The natives as much astonished, at the eagerness of the Spaniards for gold, as the Europeans were at their ignorance and simplicity, pointed towards the east, where was an island called Hayti, in which that metal was more abundant. Columbus ordered his squadron to steer its course thither;. but Martin Alonzo Pinzon, eager to be the first in taking possession of the rich treasure, which the island was supposed to contain, quitted his companions, and paid no regard to the admiral's signals to slacken sail, until they should come up with him. Retarded by contrary winds, Columbus did not reach Hayti, until the sixth of December. He called the port where he first landed St. Nicholas, and the island itself Espagnola, in honour of the kingdom by. which he was employed; and it is the only country that he discovered; that still bears the name which he gave it.
As he could not have any intercourse with the inhabitants, who fled in great consternation, he soon left St. Nicholas, and sailed along the northern coast of the island : he entered another harbour which he called Conception: Here he was more fortunate ;. a woman who was flying
from them was overtaken ; and after treating her kindly, she was dismissed with presents of such toys as to an Indian were considered most valuable. When she returned to her countrymen with her imagination heated with what she liad seen, she gave such a flattering description of the new comers ; at the same time producing the trinkets she had received ; they were eager to partake of the same favours. Their fears being removed, many of them repaired to the harbour. Here their curiosity and wishes were amply gratified. They nearly resembled the other natives they had already seen, naked, ignorant, and simple, credulous and timid to a degree, which made it easy to acquire an ascendant over them; they were led into the same error as the other inhabitants who believed them to be more than mortals, descended immediately from Heaven. They possessed gold in greater abundance than their neighbours, which they cheerfully parted with for bells, beads, or pins; and in this unequal traffic, both parties were highly pleased, each considering themselves as gainers by the transaction. A prince or cazique of the country made Columbus a visit at this place. He appear. ed in all the pomp of Indian magnificence : he was carried in a sort of palanquin by four men, and a numerous train of attendants, who approached him with respectful attention. His deportment was grave, and stately ; to his own people very reserved, but to the Spaniards open and extremely courteous. He gave the admiral some thin plates of gold, and a girdle curiously wrought after the Indian fashion. Columbus in return, made him presents of small value to an European, but highly prized by the savage chief. Columbus's thoughts continually occupied with the prospect of discovering gold mines, interrogated all the natives he met with concerning their situation..... All his interrogatives were answered by their pointing to a mountainous country which in their language was called Ciboa, at some distance from the sea, towards the east. Struck with the name, he no longer doubted but that it was Cipango, a name by which Marco Polo distinguished the islands of Japan : which strengthened him in that erroneous opinion he had embraced, that the country he had discovered was a remote part of Asia.
In full confidence of the rectitude of this opinion, he directed his course towards the east. He put into a commodious harbour which he named St. Thomas : this part of the country was governed by a powerful cazique named Guacanahari, who was one of the five sovereigns among whom the whole island was divided. He immediately sent messengers to Columbus with a present of a mask of beaten gold, curiously fashioned, and invited him to his town near the harbour now called cape Francois. Columbus returned the cazique's civilities by a deputation of some of his own people ; who returned with such favourable accounts of the country and people, as made Columbus impatient for that interview which Guacanahari had desired.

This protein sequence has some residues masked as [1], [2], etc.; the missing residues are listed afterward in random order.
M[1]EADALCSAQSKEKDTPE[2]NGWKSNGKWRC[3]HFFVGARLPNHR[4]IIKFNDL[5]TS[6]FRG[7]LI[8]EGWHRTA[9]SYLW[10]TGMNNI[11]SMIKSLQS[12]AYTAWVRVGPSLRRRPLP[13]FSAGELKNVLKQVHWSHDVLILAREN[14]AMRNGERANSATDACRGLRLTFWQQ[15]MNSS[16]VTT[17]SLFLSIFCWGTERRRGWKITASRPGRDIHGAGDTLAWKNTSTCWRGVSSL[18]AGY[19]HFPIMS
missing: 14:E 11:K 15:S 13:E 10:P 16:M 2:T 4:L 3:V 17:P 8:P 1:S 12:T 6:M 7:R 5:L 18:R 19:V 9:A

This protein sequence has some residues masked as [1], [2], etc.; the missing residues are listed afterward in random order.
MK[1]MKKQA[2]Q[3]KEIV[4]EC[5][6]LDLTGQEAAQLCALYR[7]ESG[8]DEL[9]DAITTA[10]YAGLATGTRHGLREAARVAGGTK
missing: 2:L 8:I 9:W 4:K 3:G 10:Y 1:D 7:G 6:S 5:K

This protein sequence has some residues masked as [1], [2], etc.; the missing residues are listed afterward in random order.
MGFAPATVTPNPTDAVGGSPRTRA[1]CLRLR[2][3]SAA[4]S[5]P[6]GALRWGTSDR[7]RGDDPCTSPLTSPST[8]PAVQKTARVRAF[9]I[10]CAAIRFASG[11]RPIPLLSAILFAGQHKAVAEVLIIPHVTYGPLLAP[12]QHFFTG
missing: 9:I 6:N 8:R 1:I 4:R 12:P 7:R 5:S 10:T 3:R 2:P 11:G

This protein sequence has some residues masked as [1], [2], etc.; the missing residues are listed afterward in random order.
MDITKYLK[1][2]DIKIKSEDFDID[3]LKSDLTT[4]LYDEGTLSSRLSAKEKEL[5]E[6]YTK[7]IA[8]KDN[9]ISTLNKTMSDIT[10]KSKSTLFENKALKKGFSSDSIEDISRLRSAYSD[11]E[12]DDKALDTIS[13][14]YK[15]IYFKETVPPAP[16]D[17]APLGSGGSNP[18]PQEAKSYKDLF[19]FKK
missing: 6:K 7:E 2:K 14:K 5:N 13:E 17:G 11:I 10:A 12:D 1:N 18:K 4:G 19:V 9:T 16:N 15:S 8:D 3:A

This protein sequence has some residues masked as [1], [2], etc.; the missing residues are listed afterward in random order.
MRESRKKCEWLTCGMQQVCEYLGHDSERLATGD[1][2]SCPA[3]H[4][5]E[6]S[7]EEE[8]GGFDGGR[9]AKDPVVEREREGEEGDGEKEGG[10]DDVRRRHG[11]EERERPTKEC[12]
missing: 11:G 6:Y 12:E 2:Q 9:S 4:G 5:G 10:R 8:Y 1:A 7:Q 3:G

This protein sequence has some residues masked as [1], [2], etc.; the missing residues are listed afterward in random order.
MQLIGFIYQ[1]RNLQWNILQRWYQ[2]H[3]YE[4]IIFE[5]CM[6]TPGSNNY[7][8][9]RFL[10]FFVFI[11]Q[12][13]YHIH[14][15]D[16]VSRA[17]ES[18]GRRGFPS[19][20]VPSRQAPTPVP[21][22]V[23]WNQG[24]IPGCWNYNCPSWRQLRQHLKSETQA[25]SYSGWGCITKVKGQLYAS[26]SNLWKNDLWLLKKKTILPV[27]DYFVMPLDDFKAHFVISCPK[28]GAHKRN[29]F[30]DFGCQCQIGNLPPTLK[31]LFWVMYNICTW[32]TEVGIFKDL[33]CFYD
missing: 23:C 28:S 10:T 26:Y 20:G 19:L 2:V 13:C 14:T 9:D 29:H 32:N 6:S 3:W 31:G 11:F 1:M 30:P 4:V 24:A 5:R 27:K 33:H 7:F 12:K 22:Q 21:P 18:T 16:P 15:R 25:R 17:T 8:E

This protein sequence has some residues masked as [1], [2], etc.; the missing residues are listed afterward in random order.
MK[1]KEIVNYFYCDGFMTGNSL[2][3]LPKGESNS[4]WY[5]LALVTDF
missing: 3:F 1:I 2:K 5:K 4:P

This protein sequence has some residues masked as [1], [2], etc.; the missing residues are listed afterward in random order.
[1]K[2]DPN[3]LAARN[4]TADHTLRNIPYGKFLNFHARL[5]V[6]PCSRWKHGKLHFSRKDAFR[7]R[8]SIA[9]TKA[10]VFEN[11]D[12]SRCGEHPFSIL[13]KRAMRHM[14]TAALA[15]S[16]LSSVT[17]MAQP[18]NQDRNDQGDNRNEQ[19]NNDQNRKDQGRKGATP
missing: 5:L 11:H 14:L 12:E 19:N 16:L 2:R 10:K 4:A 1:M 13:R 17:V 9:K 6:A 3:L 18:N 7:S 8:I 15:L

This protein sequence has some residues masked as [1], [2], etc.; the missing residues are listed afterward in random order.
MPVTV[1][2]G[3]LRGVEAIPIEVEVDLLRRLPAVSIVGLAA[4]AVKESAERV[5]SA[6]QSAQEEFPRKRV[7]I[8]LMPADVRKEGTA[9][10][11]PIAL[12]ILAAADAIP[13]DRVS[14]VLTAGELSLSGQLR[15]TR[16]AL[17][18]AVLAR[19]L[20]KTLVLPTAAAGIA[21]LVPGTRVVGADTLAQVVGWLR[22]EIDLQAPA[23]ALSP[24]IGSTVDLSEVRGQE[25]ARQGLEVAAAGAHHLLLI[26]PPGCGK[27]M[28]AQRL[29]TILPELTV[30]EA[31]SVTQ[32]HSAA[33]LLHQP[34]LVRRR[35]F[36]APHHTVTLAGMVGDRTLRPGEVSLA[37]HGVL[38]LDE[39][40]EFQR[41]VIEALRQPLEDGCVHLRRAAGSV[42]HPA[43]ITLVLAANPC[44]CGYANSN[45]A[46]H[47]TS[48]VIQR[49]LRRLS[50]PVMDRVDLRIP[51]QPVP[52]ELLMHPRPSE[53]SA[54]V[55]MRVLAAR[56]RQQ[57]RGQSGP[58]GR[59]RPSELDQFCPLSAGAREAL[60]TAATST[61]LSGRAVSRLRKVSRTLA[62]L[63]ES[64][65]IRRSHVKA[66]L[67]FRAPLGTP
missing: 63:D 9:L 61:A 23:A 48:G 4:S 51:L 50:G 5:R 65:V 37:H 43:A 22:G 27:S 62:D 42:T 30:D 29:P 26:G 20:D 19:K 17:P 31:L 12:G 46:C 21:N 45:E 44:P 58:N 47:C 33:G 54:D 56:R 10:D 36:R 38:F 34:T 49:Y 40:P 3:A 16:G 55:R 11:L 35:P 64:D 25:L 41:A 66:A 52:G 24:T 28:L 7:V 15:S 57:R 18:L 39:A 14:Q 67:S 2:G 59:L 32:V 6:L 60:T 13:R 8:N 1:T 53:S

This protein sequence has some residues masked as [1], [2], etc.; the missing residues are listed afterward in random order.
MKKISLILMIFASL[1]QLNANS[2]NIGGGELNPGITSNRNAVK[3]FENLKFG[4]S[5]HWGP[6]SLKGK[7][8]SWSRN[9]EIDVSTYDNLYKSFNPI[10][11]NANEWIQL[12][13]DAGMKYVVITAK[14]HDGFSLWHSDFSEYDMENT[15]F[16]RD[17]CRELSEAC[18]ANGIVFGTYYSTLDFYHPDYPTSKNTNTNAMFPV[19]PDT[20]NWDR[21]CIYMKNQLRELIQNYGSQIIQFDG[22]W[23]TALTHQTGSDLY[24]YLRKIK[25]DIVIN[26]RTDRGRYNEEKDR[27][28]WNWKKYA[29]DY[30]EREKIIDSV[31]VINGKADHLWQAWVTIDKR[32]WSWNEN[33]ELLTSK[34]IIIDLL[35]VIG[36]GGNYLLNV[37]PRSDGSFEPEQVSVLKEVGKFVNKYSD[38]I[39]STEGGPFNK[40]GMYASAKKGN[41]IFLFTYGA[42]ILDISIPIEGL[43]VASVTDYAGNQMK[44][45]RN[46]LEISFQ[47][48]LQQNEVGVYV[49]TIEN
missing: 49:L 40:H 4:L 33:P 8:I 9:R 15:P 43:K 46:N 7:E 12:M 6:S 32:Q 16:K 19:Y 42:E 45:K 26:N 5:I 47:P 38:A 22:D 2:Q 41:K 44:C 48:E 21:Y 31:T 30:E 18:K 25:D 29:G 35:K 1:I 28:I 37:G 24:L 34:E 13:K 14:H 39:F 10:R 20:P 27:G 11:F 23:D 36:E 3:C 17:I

For this purpose he sailed from St. Thomas on the twenty-fourth of December with a fair wind and smooth sea ; and as he had not slept for two days, at midnight he retired to take some repose, committing the helm to the Pilot, strictly enjoining him not to quit it for a moment. But he, dreading no danger, incautiously gave the helm in charge to a cabin boy, and the ship was carried away by the current, and dashed against a rock. The violence of the concussion awakened Columbus. He immediately went upon deck, and there he found all was confusion and despair. He alone retained presence of mind. He immediately ordered some sailors to take a boat and carry out an anchor astern ; but they, instead of complying with the orders of their admiral, made off to La Nigna, about half a league distant. He then commanded the masts to be cut down, but all his endeavours were too late ; the vessel filled so fast with water, that it was impossible to save her. The smoothness of the sea, and the timely assistance from La Nigna, enabled the crew to save their lives. The natives as soon as they heard of this disaster, crowded to the shore with Guacanahari at their head, and lamented their misfortune with tears of sincere condolence. But they did not rest satisfied with this unavailing expression of their sorrow; they launched a vast number of canoes, and under the direction of the Spaniards rendered important services, in saving the property out of the wreck; Guacanahari in person took charge of the goods as they were landed ; and by his orders were all deposited in one place, and posted centinels to keep the multitude at a distance.
Next morning this prince visited Columbus, who was on board of La Nigna, and in the warmth of affection offered all he had to repair his loss. Such tender assiduity and sincere condolence in a savage, afforded Columbus